Common questions about vaccines and vaccination

Immunisation is also known as vaccination

Key points about vaccinations

  • Vaccinations are one of the best ways to protect yourself and your whānau against many serious diseases.
  • Here you will find commonly asked questions about vaccines and answers based on facts that can help clear up confusion caused by inaccurate information. 
  • You can then make a more informed choice for yourself and your whānau.
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There’s a lot of information, both true and untrue, that we hear about vaccines and immunisation. Inaccurate information can cause confusion and it’s best to check where the information came from. Some questions you can ask are:

  • Is it based on sound evidence from a reliable source?
  • Is it up to date information including the latest research?
  • Does it relate to Aotearoa New Zealand?

It’s normal to have questions about vaccines and it's best to discuss them with your healthcare provider. In the videos on this page Dr Keriana Bird, a GP, helps answer some common questions about vaccines.

The answers are based on facts so you can use the information to make a more informed choice for yourself and your whānau.

Video: Common questions answered

(Ministry of Health, 2019)

Safety and risks

Fact: Vaccines are very safe. Watch the video below to learn more about how vaccines are approved for use so we can trust they're safe to use.

Video: Vaccine Safety

(Ministry of Health, 2017)

Side effects

Most reactions from vaccines are an expected sign that your immune response is building. Most reactions are temporary and minor, eg, a mild fever or sore arm. These reactions show that the vaccine is working because your immune system is responding.

Vaccines prevent you from serious illness from disease. For some people, especially children, these illnesses can be fatal. This is far worse than a reaction you may have after a vaccine. So the benefits of being immunised against a disease by a vaccine greatly outweigh the risks, and without vaccines many more disabilities and deaths would occur. 

It's rare to have a serious reaction following a vaccination. Anaphylaxis is a serious allergic reaction to a vaccine or 1 of it’s ingredients and happens soon after the injection has been given. This is the reason why you must wait at the doctor's clinic for 20 minutes after vaccination. Read more about medicines and side effects and reporting a reaction that you think might be a side effect.

Video: Louis's 15 month immunisations

(Health New Zealand | Te Whatu Ora, 2023)

Video: Are there any side effects from vaccines?

(Ministry of Health, 2019)

Fact: It’s impossible to get the disease from any vaccine that's made with dead (killed) bacteria or viruses or made from just part of the bacteria or virus.

The few vaccines in Aotearoa New Zealand that contain live organisms may cause some people to develop a very mild form of the disease with a rash and a fever. The risk of disease from vaccination is very small and much less severe than if you became infected with the disease-causing organism itself.

Vaccines only contain killed bacteria or viruses or a part of the bacteria or virus, or a much weaker form that is just enough to stimulate your immune system without causing the disease or putting you at risk of complications from the disease.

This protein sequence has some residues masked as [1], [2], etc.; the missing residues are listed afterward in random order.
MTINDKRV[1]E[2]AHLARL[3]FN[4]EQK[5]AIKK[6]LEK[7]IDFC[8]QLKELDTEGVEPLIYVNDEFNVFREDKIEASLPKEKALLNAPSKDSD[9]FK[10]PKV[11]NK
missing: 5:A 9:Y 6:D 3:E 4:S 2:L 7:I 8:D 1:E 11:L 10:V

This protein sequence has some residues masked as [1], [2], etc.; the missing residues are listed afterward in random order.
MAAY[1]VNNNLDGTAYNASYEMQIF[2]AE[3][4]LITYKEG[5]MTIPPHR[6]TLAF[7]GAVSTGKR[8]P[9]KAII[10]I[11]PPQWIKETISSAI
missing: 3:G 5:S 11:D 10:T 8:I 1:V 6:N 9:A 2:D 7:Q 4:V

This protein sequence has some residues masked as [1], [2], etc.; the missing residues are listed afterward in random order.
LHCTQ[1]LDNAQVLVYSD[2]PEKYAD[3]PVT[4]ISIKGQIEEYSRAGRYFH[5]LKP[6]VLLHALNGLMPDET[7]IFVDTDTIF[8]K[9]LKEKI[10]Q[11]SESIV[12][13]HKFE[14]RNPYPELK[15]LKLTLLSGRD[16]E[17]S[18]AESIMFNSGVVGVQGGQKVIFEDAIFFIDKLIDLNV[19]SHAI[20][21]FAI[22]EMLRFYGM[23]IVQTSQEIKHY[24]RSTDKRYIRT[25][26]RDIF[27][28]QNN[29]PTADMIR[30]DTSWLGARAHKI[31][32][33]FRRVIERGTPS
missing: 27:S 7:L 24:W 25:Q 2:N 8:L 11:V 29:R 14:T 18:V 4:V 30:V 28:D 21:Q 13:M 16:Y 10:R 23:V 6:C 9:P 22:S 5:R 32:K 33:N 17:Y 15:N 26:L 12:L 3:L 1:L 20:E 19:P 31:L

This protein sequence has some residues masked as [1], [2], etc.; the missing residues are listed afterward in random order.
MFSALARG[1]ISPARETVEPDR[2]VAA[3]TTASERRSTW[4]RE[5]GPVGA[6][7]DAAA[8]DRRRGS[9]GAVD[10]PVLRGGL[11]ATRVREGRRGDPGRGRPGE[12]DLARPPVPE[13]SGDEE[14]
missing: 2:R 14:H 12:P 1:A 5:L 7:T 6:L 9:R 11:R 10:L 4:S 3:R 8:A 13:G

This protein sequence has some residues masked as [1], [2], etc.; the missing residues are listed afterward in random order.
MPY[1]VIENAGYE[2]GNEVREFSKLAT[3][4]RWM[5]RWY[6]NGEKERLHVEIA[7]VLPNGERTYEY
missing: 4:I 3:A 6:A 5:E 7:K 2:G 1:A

Fact: Vaccines don't contain harmful amounts of ingredients. Vaccines contain ingredients that allow them to be safely given to you. The ingredients in vaccines are at a lower level than what we are naturally exposed to in our environment. This means they don't cause harm as part of a vaccine.

Video: What ingredients are in a vaccine?

(Ministry of Health, 2019)

Fact: Natural immunity occurs when you've been infected with a bacteria or virus and have created antibodies to it. Vaccination is a safer choice than naturally acquired immunity and can save you or a child from having to go through the serious illness or complications from having a serious illness.

It's true that natural immunity may sometimes be stronger than immunisation through having a vaccination, but the risks of getting infected with the disease far outweighs the small difference in benefit.

Some vaccines actually provide you with better immunity than natural immunity. For example, to develop natural immunity to measles, a child would need to catch measles first. Measles can cause serious symptoms and complications, including death. About 1 in 20 children with measles develop pneumonia, and a quarter (5 in 20) need to stay in a hospital. Measles complications can lead to serious long–term disability. The World Health Organization (WHO) states that in the years 2000 to 2022, vaccinations contributed to preventing 57 million measles–related deaths. 

By getting immunised with a vaccine there's a much lower risk of harm from measles. It's extremely rare that someone reacts severely to the vaccine and the vaccine’s effect likely lasts for your whole life. 

Video: Is there a natural alternative to immunisation?

(Ministry of Health, 2019)

Fact: Vaccine–preventable disease rates have dropped because vaccination is now common around the world.

In recent years, however, the number of people getting some of these diseases has increased. There are still epidemics or outbreaks of some diseases in Aotearoa New Zealand including:

  • Whooping cough (pertussis)
  • Measles
  • Mumps.

Research has found that children who don't get vaccinated are contributing to this trend, the fewer people who are vaccinated, the more likely the disease can spread.